The federal Fair Housing Act (FHA) protects tenants and housing applicants from harassing conduct that is based upon one’s membership in a protected class. For example, tenants have brought claims under the FHA alleging sex discrimination arising out of sexual harassment experienced in connection with their housing. However, discriminatory harassment is not limited to sexual harassment; someone can experience harassment based upon other protected characteristics such as experiencing a disability, race, or religious affiliation.
Harassment claims under the FHA have relied primarily on two theories: quid pro quo harassment and hostile environment harassment. Quid pro quo harassment describes harassment where an unwelcome request or demand is made a condition of accessing housing (e.g., demanding sexual favors from a tenant in exchange for allowing that tenant to pay the rent late). Hostile environment harassment describes harassment that is severe and pervasive enough that it interferes with a person’s ability to access and live in housing. In 2016, HUD finalized regulations that provided formalized standards for analyzing FHA claims under the quid pro quo and hostile environment harassment theories.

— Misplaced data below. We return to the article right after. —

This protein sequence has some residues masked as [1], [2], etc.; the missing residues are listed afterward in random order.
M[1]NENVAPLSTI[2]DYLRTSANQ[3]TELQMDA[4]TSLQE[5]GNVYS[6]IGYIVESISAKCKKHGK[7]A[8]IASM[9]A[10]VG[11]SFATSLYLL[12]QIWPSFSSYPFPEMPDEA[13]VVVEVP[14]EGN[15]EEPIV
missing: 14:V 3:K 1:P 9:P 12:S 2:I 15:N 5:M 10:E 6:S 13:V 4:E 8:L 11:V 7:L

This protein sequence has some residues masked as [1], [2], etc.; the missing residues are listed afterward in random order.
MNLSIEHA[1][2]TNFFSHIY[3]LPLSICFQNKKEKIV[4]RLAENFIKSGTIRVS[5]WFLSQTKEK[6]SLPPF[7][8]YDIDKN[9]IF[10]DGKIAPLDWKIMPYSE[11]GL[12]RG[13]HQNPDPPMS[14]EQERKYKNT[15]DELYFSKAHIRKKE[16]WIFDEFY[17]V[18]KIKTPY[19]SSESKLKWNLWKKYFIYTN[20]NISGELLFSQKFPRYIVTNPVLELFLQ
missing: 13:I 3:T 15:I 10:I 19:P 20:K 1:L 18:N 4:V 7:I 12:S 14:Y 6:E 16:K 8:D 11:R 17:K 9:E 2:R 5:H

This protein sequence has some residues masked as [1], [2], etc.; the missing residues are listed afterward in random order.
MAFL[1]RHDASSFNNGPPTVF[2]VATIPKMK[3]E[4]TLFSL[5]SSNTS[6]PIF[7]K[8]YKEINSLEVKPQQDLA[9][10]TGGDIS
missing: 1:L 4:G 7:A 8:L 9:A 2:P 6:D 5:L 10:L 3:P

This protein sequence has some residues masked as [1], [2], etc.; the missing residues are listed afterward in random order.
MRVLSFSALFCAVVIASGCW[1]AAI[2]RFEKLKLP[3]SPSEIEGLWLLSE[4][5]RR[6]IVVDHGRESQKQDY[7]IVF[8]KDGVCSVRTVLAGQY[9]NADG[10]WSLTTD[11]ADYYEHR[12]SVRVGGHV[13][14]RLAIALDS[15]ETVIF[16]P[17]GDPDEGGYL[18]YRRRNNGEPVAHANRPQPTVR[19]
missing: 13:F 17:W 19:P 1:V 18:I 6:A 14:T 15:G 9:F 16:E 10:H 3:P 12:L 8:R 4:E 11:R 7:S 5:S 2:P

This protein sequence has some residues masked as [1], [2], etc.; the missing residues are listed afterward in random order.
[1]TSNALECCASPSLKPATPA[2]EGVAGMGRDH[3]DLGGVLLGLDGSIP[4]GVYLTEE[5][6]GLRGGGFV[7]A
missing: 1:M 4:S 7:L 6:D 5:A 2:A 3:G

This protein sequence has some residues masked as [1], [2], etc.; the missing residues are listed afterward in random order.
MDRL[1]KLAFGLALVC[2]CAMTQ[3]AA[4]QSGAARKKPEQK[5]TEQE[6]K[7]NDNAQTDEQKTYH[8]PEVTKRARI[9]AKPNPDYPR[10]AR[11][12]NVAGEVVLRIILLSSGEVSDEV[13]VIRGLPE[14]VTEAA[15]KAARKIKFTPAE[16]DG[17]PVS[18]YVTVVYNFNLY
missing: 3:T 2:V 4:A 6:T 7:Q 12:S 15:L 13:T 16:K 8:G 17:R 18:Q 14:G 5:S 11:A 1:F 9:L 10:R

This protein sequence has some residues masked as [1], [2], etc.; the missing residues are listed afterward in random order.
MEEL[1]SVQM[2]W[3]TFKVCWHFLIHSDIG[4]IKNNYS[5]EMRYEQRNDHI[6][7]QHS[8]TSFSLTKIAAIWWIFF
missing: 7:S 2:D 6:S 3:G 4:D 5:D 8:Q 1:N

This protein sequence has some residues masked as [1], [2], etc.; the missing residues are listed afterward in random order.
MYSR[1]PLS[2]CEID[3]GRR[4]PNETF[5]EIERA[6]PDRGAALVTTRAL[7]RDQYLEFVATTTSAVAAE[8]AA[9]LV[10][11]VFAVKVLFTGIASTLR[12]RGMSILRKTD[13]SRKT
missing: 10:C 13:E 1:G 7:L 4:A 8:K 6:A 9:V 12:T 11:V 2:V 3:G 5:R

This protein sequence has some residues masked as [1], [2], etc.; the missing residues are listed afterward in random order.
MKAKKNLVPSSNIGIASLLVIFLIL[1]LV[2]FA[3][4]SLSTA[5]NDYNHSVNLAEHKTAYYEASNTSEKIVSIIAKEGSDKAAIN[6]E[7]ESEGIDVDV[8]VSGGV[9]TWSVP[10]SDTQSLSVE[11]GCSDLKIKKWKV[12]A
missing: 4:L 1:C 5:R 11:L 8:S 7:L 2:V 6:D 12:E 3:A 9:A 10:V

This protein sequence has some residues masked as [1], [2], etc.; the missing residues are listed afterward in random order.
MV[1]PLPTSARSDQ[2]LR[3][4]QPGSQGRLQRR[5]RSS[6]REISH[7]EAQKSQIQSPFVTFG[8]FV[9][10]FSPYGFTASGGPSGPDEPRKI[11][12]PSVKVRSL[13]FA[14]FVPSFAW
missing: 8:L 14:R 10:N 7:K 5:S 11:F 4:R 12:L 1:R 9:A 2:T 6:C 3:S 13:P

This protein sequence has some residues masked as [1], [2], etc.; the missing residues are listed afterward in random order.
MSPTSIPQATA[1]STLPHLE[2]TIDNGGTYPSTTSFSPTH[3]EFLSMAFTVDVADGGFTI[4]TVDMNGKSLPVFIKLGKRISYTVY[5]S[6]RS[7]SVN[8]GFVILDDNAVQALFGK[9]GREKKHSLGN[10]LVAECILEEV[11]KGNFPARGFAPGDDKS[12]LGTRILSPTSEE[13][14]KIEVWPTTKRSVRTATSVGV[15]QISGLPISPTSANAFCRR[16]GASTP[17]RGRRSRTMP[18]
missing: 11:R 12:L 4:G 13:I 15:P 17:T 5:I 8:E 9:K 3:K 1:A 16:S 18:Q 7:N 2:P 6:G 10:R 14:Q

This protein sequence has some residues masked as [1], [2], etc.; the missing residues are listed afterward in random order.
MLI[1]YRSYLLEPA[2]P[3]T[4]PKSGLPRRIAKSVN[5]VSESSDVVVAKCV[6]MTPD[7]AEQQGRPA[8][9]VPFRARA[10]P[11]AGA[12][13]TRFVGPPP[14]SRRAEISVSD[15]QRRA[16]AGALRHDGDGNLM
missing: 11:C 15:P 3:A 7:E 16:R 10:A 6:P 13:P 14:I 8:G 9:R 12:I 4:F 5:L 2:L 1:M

Note: This article predates the issuance of the final HUD harassment rule.